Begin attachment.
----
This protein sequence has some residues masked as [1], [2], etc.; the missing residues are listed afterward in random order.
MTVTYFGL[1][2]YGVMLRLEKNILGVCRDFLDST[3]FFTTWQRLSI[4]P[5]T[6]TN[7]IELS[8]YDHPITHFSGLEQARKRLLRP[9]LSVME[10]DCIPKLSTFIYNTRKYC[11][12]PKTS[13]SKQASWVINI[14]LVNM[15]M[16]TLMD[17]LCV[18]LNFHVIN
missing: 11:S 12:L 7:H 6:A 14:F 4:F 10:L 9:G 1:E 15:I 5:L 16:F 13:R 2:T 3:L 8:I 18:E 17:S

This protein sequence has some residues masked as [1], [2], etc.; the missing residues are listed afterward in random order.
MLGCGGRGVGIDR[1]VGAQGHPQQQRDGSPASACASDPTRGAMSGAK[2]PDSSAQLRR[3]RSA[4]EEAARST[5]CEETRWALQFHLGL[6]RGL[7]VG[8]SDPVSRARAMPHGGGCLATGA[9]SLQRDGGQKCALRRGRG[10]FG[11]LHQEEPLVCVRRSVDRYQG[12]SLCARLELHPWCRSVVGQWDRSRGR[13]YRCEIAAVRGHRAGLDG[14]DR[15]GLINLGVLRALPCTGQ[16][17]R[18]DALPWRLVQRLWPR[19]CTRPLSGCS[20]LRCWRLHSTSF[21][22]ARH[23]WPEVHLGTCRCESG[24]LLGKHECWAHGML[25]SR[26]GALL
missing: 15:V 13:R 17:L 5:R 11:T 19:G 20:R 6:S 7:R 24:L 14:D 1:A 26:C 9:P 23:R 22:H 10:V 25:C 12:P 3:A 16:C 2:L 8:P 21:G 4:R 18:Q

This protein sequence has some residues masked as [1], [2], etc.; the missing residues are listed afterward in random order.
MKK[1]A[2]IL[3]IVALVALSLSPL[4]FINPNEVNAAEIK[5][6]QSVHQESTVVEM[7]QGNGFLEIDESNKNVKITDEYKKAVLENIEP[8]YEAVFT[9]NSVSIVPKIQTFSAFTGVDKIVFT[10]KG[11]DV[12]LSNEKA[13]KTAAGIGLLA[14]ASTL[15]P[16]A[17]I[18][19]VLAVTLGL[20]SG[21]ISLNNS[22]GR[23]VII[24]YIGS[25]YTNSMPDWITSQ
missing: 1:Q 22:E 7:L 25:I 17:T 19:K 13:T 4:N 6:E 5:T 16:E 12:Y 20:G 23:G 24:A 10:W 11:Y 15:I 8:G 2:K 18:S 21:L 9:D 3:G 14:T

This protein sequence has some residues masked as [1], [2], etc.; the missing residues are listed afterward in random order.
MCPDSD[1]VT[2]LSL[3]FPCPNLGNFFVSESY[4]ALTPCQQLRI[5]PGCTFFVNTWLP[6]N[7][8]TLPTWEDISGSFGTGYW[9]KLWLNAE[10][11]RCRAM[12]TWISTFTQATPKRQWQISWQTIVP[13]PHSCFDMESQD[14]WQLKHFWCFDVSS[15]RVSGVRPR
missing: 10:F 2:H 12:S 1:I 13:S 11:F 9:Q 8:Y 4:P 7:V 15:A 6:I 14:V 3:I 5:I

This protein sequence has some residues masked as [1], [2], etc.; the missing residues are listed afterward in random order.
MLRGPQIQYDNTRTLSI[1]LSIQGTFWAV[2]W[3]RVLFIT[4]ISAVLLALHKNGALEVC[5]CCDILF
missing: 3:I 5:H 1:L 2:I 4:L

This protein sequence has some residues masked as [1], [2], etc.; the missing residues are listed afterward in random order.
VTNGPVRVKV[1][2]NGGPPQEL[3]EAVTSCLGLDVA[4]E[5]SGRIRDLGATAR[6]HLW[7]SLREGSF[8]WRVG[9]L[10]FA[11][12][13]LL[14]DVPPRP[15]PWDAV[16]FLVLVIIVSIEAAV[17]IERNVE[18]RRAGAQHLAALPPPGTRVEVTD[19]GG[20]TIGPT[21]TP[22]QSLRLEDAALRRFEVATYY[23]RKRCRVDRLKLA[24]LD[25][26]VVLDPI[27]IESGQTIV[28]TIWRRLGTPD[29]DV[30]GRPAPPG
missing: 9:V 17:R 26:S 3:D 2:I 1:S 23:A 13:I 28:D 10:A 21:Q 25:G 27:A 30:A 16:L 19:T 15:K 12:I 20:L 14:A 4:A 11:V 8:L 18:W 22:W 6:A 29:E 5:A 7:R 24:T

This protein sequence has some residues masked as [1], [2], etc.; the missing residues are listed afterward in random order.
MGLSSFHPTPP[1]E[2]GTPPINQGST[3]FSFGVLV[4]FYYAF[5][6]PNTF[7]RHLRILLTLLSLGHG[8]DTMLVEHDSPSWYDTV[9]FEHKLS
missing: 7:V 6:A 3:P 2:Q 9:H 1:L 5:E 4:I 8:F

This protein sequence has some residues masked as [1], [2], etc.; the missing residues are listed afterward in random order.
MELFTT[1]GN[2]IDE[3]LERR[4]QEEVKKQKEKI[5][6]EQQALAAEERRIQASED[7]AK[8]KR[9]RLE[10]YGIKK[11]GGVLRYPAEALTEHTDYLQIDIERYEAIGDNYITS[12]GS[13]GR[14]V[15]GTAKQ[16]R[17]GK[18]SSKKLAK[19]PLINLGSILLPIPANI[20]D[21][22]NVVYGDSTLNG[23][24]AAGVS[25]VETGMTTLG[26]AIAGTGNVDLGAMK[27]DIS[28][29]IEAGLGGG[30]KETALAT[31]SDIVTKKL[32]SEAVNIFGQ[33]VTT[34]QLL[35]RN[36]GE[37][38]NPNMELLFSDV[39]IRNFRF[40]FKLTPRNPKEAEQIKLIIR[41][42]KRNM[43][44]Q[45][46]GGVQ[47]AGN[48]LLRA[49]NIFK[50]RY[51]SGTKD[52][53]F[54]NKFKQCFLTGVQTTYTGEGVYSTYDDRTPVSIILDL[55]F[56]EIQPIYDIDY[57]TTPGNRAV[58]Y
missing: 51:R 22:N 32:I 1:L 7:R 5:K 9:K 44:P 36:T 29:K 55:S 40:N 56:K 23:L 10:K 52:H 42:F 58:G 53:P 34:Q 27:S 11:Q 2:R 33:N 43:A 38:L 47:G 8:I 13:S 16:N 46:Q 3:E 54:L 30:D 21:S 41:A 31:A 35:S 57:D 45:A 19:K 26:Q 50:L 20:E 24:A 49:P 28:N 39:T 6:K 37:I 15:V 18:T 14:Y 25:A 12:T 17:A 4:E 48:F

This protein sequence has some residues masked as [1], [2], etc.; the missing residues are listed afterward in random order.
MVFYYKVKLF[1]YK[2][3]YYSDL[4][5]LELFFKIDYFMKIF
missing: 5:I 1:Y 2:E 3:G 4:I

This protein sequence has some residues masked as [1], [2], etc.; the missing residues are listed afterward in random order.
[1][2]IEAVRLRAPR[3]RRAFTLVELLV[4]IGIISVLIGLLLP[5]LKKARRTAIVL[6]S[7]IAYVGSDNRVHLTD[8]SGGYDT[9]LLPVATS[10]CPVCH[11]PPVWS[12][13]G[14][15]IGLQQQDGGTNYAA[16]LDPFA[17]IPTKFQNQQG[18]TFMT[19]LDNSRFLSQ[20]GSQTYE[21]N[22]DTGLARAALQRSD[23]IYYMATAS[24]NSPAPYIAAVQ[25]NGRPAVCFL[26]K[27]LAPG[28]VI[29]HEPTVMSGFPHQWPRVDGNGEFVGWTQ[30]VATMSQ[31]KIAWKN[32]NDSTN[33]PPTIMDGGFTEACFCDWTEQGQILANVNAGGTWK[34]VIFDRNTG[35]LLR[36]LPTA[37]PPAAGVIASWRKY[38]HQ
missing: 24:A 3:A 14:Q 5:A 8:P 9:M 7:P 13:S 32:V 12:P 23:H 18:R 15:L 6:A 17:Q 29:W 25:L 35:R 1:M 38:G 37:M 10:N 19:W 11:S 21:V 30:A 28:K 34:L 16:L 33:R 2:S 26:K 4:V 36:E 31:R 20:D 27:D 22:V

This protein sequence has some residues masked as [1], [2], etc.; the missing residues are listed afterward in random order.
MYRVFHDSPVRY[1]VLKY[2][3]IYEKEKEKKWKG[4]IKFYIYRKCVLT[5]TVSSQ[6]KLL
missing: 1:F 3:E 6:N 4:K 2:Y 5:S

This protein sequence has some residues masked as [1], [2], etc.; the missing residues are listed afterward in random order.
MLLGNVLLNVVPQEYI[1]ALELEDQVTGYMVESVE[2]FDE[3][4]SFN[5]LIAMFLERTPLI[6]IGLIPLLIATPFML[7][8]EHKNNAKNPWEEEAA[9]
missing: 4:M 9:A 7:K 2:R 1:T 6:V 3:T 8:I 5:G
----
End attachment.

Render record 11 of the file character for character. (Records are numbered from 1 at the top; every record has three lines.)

This protein sequence has some residues masked as [1], [2], etc.; the missing residues are listed afterward in random order.
MYRVFHDSPVRY[1]VLKY[2][3]IYEKEKEKKWKG[4]IKFYIYRKCVLT[5]TVSSQ[6]KLL
missing: 1:F 3:E 6:N 4:K 2:Y 5:S